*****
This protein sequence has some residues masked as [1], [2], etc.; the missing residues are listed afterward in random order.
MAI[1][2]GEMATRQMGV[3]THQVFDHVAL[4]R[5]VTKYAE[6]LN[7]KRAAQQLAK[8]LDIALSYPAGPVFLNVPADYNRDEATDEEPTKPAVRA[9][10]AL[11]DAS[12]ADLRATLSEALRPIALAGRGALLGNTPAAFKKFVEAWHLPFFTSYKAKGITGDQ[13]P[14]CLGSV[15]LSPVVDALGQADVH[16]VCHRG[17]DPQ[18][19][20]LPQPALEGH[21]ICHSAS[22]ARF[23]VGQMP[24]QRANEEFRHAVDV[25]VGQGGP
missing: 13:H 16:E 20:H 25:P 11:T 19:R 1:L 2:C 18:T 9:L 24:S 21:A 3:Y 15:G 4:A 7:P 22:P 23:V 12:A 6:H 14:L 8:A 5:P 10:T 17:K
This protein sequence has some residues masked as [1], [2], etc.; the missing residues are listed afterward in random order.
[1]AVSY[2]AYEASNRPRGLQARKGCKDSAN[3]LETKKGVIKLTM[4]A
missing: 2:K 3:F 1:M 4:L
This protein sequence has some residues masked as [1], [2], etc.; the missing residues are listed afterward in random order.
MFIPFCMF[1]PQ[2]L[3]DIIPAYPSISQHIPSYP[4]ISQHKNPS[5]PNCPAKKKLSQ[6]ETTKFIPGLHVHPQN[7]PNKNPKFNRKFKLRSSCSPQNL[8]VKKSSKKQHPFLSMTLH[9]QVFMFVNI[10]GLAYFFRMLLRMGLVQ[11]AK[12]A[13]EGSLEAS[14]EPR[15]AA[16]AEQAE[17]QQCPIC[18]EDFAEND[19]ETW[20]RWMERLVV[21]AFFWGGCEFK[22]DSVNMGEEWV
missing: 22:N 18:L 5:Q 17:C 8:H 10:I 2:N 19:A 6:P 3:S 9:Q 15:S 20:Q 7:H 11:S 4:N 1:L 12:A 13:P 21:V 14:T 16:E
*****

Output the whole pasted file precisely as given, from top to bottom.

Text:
This protein sequence has some residues masked as [1], [2], etc.; the missing residues are listed afterward in random order.
MAI[1][2]GEMATRQMGV[3]THQVFDHVAL[4]R[5]VTKYAE[6]LN[7]KRAAQQLAK[8]LDIALSYPAGPVFLNVPADYNRDEATDEEPTKPAVRA[9][10]AL[11]DAS[12]ADLRATLSEALRPIALAGRGALLGNTPAAFKKFVEAWHLPFFTSYKAKGITGDQ[13]P[14]CLGSV[15]LSPVVDALGQADVH[16]VCHRG[17]DPQ[18][19][20]LPQPALEGH[21]ICHSAS[22]ARF[23]VGQMP[24]QRANEEFRHAVDV[25]VGQGGP
missing: 13:H 16:E 20:H 25:P 11:T 19:R 1:L 2:C 18:T 9:L 24:S 21:A 3:Y 15:G 4:A 7:P 22:P 23:V 12:A 6:H 14:L 8:A 5:P 10:T 17:K
This protein sequence has some residues masked as [1], [2], etc.; the missing residues are listed afterward in random order.
[1]AVSY[2]AYEASNRPRGLQARKGCKDSAN[3]LETKKGVIKLTM[4]A
missing: 2:K 3:F 1:M 4:L
This protein sequence has some residues masked as [1], [2], etc.; the missing residues are listed afterward in random order.
MFIPFCMF[1]PQ[2]L[3]DIIPAYPSISQHIPSYP[4]ISQHKNPS[5]PNCPAKKKLSQ[6]ETTKFIPGLHVHPQN[7]PNKNPKFNRKFKLRSSCSPQNL[8]VKKSSKKQHPFLSMTLH[9]QVFMFVNI[10]GLAYFFRMLLRMGLVQ[11]AK[12]A[13]EGSLEAS[14]EPR[15]AA[16]AEQAE[17]QQCPIC[18]EDFAEND[19]ETW[20]RWMERLVV[21]AFFWGGCEFK[22]DSVNMGEEWV
missing: 22:N 18:L 5:Q 17:C 8:H 10:I 2:N 19:A 6:P 3:S 9:Q 15:S 20:Q 7:H 11:S 4:N 1:L 12:A 13:P 21:V 14:T 16:E